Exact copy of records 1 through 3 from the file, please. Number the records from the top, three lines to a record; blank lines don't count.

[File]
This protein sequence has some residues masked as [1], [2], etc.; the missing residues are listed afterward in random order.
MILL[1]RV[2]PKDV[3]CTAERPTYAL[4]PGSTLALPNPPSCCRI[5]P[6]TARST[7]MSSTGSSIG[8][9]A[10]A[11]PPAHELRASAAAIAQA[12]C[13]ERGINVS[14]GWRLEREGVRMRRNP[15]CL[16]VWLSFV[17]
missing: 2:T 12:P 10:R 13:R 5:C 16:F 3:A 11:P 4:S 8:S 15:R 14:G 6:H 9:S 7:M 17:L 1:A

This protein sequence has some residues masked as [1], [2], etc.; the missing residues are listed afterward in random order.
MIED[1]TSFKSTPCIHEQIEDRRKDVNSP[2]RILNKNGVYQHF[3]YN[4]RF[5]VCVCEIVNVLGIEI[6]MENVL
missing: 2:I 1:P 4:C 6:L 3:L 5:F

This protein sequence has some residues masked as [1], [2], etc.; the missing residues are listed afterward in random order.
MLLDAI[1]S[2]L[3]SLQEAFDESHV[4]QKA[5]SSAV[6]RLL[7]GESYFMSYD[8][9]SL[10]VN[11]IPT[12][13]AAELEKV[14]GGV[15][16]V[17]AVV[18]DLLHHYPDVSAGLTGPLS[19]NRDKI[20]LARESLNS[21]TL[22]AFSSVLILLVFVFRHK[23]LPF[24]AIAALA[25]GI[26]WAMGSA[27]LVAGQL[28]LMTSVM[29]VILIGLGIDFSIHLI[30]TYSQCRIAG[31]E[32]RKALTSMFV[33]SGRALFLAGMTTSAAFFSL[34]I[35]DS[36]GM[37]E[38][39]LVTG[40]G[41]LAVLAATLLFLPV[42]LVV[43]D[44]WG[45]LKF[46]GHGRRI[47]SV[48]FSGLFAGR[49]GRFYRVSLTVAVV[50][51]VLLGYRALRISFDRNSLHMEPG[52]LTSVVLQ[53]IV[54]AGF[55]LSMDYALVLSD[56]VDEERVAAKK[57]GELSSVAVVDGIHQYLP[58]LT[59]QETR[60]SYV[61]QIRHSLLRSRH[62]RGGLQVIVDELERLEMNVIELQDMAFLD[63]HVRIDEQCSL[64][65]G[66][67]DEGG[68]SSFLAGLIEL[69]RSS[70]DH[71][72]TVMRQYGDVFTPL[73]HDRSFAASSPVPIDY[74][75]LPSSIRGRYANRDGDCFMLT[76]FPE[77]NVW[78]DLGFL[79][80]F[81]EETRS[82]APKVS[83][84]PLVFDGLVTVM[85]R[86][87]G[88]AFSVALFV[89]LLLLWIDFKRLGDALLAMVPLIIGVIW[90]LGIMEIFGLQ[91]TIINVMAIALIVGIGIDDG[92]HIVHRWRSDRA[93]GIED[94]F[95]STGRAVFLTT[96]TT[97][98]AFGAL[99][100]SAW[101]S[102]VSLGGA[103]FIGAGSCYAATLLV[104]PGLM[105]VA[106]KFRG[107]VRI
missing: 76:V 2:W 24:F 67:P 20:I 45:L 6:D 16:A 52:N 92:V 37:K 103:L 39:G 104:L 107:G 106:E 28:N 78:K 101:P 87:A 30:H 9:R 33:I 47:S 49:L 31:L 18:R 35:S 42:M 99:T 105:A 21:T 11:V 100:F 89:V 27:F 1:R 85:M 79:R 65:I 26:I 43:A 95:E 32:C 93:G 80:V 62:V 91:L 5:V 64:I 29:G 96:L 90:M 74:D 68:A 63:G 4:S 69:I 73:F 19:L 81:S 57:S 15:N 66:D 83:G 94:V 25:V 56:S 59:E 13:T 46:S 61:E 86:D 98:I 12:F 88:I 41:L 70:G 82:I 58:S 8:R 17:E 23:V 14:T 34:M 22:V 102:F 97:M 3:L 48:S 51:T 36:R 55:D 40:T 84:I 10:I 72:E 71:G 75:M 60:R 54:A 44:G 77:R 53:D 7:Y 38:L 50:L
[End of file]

This protein sequence has some residues masked as [1], [2], etc.; the missing residues are listed afterward in random order.
MILL[1]RV[2]PKDV[3]CTAERPTYAL[4]PGSTLALPNPPSCCRI[5]P[6]TARST[7]MSSTGSSIG[8][9]A[10]A[11]PPAHELRASAAAIAQA[12]C[13]ERGINVS[14]GWRLEREGVRMRRNP[15]CL[16]VWLSFV[17]
missing: 2:T 12:P 10:R 13:R 5:C 16:F 3:A 11:P 4:S 8:S 15:R 14:G 6:H 9:S 7:M 17:L 1:A

This protein sequence has some residues masked as [1], [2], etc.; the missing residues are listed afterward in random order.
MIED[1]TSFKSTPCIHEQIEDRRKDVNSP[2]RILNKNGVYQHF[3]YN[4]RF[5]VCVCEIVNVLGIEI[6]MENVL
missing: 2:I 1:P 4:C 6:L 3:L 5:F

This protein sequence has some residues masked as [1], [2], etc.; the missing residues are listed afterward in random order.
MLLDAI[1]S[2]L[3]SLQEAFDESHV[4]QKA[5]SSAV[6]RLL[7]GESYFMSYD[8][9]SL[10]VN[11]IPT[12][13]AAELEKV[14]GGV[15][16]V[17]AVV[18]DLLHHYPDVSAGLTGPLS[19]NRDKI[20]LARESLNS[21]TL[22]AFSSVLILLVFVFRHK[23]LPF[24]AIAALA[25]GI[26]WAMGSA[27]LVAGQL[28]LMTSVM[29]VILIGLGIDFSIHLI[30]TYSQCRIAG[31]E[32]RKALTSMFV[33]SGRALFLAGMTTSAAFFSL[34]I[35]DS[36]GM[37]E[38][39]LVTG[40]G[41]LAVLAATLLFLPV[42]LVV[43]D[44]WG[45]LKF[46]GHGRRI[47]SV[48]FSGLFAGR[49]GRFYRVSLTVAVV[50][51]VLLGYRALRISFDRNSLHMEPG[52]LTSVVLQ[53]IV[54]AGF[55]LSMDYALVLSD[56]VDEERVAAKK[57]GELSSVAVVDGIHQYLP[58]LT[59]QETR[60]SYV[61]QIRHSLLRSRH[62]RGGLQVIVDELERLEMNVIELQDMAFLD[63]HVRIDEQCSL[64][65]G[66][67]DEGG[68]SSFLAGLIEL[69]RSS[70]DH[71][72]TVMRQYGDVFTPL[73]HDRSFAASSPVPIDY[74][75]LPSSIRGRYANRDGDCFMLT[76]FPE[77]NVW[78]DLGFL[79][80]F[81]EETRS[82]APKVS[83][84]PLVFDGLVTVM[85]R[86][87]G[88]AFSVALFV[89]LLLLWIDFKRLGDALLAMVPLIIGVIW[90]LGIMEIFGLQ[91]TIINVMAIALIVGIGIDDG[92]HIVHRWRSDRA[93]GIED[94]F[95]STGRAVFLTT[96]TT[97][98]AFGAL[99][100]SAW[101]S[102]VSLGGA[103]FIGAGSCYAATLLV[104]PGLM[105]VA[106]KFRG[107]VRI
missing: 76:V 2:W 24:F 67:P 20:I 45:L 6:D 16:A 52:N 92:V 37:K 103:L 39:G 104:L 107:G 106:E 28:N 78:K 101:P 87:A 30:H 9:R 33:I 47:S 49:L 31:L 18:R 35:S 42:M 99:T 105:A 21:T 11:V 100:F 89:V 27:F 1:R 85:M 79:R 65:I 26:I 43:A 95:E 32:C 93:G 80:V 62:V 91:L 5:V 64:I 29:G 96:L 90:M 74:D 68:A 63:G 4:S 69:I 73:F 19:L 81:S 57:S 15:N 66:D 83:G 94:V 25:V 56:S 59:E 13:T 46:S 61:E 86:D 98:I 12:F 88:I 41:L 70:G 82:I 58:S 8:R 17:E 23:V 14:T 34:M 22:V 102:F 97:M 3:L 48:S 51:T 36:R 55:D 40:T 84:I 10:I 72:E 71:G 75:M 60:R 54:A 44:G 77:R 53:D 7:Y 38:L 50:L